At 5 days post-exposure, pigs were euthanized and assessed for ASF virus infection by polymerase chain reaction test and virus isolation. The results showed that the minimum infectious dose was lowest in liquid at 100 TCID50; for complete feed, it was 104 TCID50. The median infectious dose was 101.0 TCID50 for liquid and 106.8 TCID50 for feed.

“Even at the lowest dose we can confidently administer to pigs, approximately 40% of the pigs became infected when the virus was consumed in liquid,” Niederwerder said. “An acutely infected pig could easily be shedding volumes of virus within this range — and likely much higher.”

Researchers also looked at modeling repeated exposures that would occur in the field through typical consumption patterns for both liquid and feed. They found that at all ASF virus dosage levels, the probability of infection increased as the number of exposures increased. This is significant, because pigs would consume contaminated feed or liquid repeatedly and, depending on the pigs’ age, at higher volumes (>100 g and >100 ml) than what was tested.

“For example, at 104 TCID50 virus there is a 25% infection probability after one exposure; after 10 exposures, it’s nearly 100%,” Niederwerder noted. Even though liquid had a lower minimum infectious dose, feed may be more of a concern, because “a contaminated feed batch could be distributed widely to multiple farm sites, provide feed for several days and reach many pigs.”

Although it’s now known that ASF virus can survive more than 30 days in feed and/or feed ingredients, there is ongoing research to determine how long it remains infectious.  “We need to consider that feed is one of the ways that ASF virus can enter the US herd,” Niederwerder said. “It’s not the only way, but we need to be aware and have preventative procedures to protect the US swine herd.”

Mitigation steps are the next priority

Risk mitigation is stage three of the ongoing research effort. This includes building the dataset for the ASF virus’ half-life to refine storage recommendations for feed processing to reduce the risk of transmission. Notably, the pork industry groups do offer holding-time recommendations based on current knowledge.

“We know the virus is susceptible to high temperatures in meat and other matrices, so there should be time and temperature levels that we can use with feed ingredients to inactivate the virus,” Niederwerder noted.

Currently, producers and feed manufacturers could begin to import ingredients from countries that pose less ASF virus risk, as well as consider whether there are ingredients that can be substituted or eliminated. Again, the pork industry groups provide a Feed Ingredient Decision Tree to help producers work through the process with their feed suppliers to minimize the risk from feed ingredients.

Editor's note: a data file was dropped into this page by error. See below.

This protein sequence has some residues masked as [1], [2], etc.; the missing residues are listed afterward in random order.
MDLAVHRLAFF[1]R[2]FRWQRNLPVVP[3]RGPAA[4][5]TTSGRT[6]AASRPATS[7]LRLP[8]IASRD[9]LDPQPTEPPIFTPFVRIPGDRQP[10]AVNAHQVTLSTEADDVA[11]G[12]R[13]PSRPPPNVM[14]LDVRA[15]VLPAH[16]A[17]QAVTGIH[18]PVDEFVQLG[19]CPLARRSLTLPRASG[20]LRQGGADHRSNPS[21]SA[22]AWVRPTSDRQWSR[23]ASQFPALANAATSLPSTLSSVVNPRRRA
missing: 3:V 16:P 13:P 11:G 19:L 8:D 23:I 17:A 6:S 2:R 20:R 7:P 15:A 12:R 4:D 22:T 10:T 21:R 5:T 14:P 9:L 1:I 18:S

Take feed risk seriously

Having spent time in China, Dee relayed that producers there are taking the feed risk seriously. For example, he noted that they are testing 250 samples a day and have a dataset of more than 11,000 samples. “Out of those samples, they found a small number of positive samples — 1% to 2% ASF virus in complete feed and ingredients,” he said. “It shows how hard you have to look to find it.”

Even more eye-opening was the environmental contamination that they identified. “They found it [ASF virus] at the mill, in trucks, on people, shoes — it’s like a nuclear bomb. There’s a cloud over everything,” Dee added.

Chemical mitigants may be an option, and Dee and Diego Diel, DVM, PhD, South Dakota State University researcher, have studies underway with other viruses. The project is set up in the Pipestone Veterinary Services’ research facility, with six groups of 100 pigs in a room. Each room has its own bin to ensure that virus-infected and non-infected feed remain segregated. Multiple candidate products from more than 10 companies are being tested.

Dee explained that the virus-exposure process is designed to be as natural as possible. SVA, porcine reproductive and respiratory syndrome virus (PRRSv) and PED viruses (100 ml each, 105) are inoculated into 1-pound blocks of ice, which are dropped into the feed bins, left to melt and permeate the feed. They swabbed the environment to see if the viruses entered the room through feed, tested fluid samples from pigs and conducted necropsies.

The preliminary results look promising for PRRS and SVA viruses; however, there was less response for PEDV. “All the products did a nice job of mitigating the viruses,” Dee noted. “They helped; they reduced the viral load and risk of infection, but there’s no silver bullet here.”

The plan is to look at 10 additional mitigants before the year’s end. Dee and Diel will then hand the information over to Niederwerder who will run them through ASF virus testing.

“I’ve deemed 2019 the year of the mitigant’,” Dee said. “Producers believe in the risk of feed, and they don’t want ASF or other FADs to have a chance to enter that way. They’re using science to make decisions, and we’re moving ahead to take on a challenge we know is coming.”


Editor’s Note: For more information about the possible risk of importing the virus through feed ingredients — including medicated feed additives used for managing swine disease — click here.






Posted on October 2, 2019